The odds are just 3.55%, but let’s explore the hypothetical – tonight, on ESPN, between 8 and 8:30 EST, we find out that the Toronto Raptors have, indeed, won the NBA’s Draft Lottery and will select first overall in the 2012 NBA Entry Draft.

Yes, the odds are slim, but it’s not like we have much else to talk about, and 3.55% is a heck of a lot higher than 0%, so it’s worth exploring. So…the Raptors now have the #1 pick come June 28.

Congratulations, folks, we now have just selected Anthony Davis first overall out of Kentucky.

This is absolutely cause for celebration.

After a whirlwind two nights of partying and celebrating, it’s now June 30. Free agency begins tomorrow, and we’ve had to scrap our offseason plan because we didn’t think there was anyway we’d be so blessed as to get The Unibrow in black and red. So where do we go from here to put a competitive team around our newly-found dynamic frontcourt duo? What does our roster look like?

PG SG SF PF C
Starter Jose Calderon DeMar DeRozan Linas Kleiza Andrea Bargnani Jonas Valanciunas
Salary (M) 10.6 3.3 4.6 10 3.3
Back Up Jerryd Bayless Gary Forbes James Johnson Anthony Davis Amir Johnson
Salary 4.2 1.5 2.8 5.1 6
3rd String Ed Davis Solomon Alabi
Salary 2.2 0.9
Our FAs Ben Uzoh Alan Anderson Aaron Gray
Jamaal Magloire
*Bayless’ amount is his qualifying offer
*Alabi’s amount is a team option
*Jonas’ and Davis’ amounts based on rookie wage scale
Total Salary 54.5
Salary Cap 58
Cap Space 3.5
2nd Round 0.8
MLE-under 2.5
MLE-over 5

Based on this breakdown, it’s obvious that the Raptors still need some wing help pretty desperately. Given the cap figures for the rookies, the Raptors have about 3.5M in cap space. They would also receive a 2.5M mid-level exception for teams under the cap (or 5M if they go over the cap before July 1, I think, though I’m not positive), per the new CBA, and they also have the 37th overall pick in the draft.

Since the NBA Gods already smiled on us once with the #1 overall pick, let’s also assume they allow PG Scott Machado to remain on the board at #37, thereby giving us our 3rd string point guard. Sensing no team will offer him a full mid-level, Bayless opts to sign his qualifying offer, play out the year, and become a UFA next season.

That leaves us with 2.7M to grab at least one difference-making wing player. Obviously, that’s not enough money. Our options then become:

1) Roll with DD, Forbes, JJ, and Kleiza. While it’s not flashy and wasn’t overly successful last year, the relative strengths elsewhere could overcome this weakness. You could also factor in (hopefully) some improved defense from DD and some further development from Forbes and JJ.

2) Amnesty Kleiza to make a run at a better SF. This would clear 4.6M off the books, giving the team 7.3M to spend under the cap, not quite enough to lure an RFA like Batum. Maybe this figure gets you a Jeff Green, but any deal with him is obviously heavy on health risk. You could also use the cash on a 2-guard, but that kind of cash has you more in the J.R. Smith range than the Eric Gordon/O.J. Mayo range.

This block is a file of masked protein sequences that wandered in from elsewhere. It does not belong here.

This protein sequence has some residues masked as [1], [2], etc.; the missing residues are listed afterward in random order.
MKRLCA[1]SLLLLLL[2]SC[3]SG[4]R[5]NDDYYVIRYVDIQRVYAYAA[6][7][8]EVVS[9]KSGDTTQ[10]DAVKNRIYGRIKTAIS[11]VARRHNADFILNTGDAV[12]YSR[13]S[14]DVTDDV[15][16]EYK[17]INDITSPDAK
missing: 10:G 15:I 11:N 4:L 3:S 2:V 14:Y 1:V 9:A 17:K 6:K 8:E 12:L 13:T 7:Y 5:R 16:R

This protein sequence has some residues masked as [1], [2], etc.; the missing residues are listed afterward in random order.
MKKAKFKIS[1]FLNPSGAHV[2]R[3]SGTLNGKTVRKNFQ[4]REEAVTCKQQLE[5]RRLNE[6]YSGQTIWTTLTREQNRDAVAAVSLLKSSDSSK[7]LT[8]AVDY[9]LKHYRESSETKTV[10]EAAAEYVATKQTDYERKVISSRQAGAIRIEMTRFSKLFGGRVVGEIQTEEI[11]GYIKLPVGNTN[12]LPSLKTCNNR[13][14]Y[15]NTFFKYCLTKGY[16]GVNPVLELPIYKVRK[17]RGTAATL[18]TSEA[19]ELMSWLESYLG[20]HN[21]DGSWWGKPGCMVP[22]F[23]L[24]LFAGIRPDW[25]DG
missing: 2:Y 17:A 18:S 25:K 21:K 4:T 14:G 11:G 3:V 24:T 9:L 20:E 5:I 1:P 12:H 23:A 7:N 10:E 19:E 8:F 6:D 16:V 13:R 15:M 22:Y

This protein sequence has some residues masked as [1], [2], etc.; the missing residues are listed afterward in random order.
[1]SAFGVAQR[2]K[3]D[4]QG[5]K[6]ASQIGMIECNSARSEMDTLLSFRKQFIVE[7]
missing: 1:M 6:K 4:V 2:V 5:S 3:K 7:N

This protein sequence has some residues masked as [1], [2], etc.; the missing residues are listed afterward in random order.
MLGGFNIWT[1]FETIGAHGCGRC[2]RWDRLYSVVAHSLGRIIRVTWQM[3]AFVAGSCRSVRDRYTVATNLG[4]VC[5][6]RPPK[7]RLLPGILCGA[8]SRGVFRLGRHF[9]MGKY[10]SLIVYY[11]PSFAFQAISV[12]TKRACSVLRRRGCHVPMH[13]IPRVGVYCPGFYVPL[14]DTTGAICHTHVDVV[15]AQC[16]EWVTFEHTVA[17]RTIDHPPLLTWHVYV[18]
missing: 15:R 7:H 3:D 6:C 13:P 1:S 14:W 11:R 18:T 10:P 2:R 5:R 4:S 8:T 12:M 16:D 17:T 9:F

3) Amnesty Amir to make a run at a wing. This clears slightly more cash (6M, giving 8.7M to spend), and also gets rid of the roster crunch at the big positions. That extra bit of cash available may help with luring one of the aforementioned RFAs.

4) Try to make a trade. I’d assume Amir would be the preferred trade bait, but it’s not clear exactly what is value would be, although maybe he’d be a decent consollation for a team sign-and-trading an RFA if we kicked in a future pick or that 2nd rounder? I don’t know, this is a complicated option, I guess, and Ed Davis may have more value in a trade due to his contract.

5) Play Bargs at the three. This couldn’t be a full time move as he’d be torched defensively by most other threes, but it would give the Raptors an imposing lineup for certain looks. Playing this big spreads out some of the minutes among the front-court players while also hiding the weakness at the wing. How feasible is it? I would assume Casey would be open to trying it for 2-3 minute stretches, especially against teams with non-scoring threes, but it doesn’t really solve the roster imbalance. It’d still be very interesting to see though.

6) Trade Bargs. Annnnd cue the arguments. I could explore, but this seems like an idea better saved as an article for AFTER (if) the Raptors win the lottery. What could you get for him? Do you have enough offensively without him? Can he play extended time at the three? Debate!

I’d probably roll with option #3, amnestying Amir and making a run at one of the RFA wings like Batum, Gordon, or Mayo, if a trade was too complicated or returned too little value. You’d also have the benefit of KNOWING they were going to sign with you before amnestying Amir (or Linas), so the risk is mitigated there in the sense that you’d only do it if you were positive of the signing (although the risk of the team matching the offer still exists). I know some won’t like losing a capable role player with strong peripheral statistics, but if Anthony Davis was brought into the picture, something would have to be done about the logjam there, and Amir has the most burdensome contract of the group.

Anyway, this was all hypothetical of course, so don’t put me through the ringer. I am very interested to hear, though, how you would all handle the roster moves for the rest of the summer if we win the lottery tonight.

facebooktwittergoogle_plustumblrmail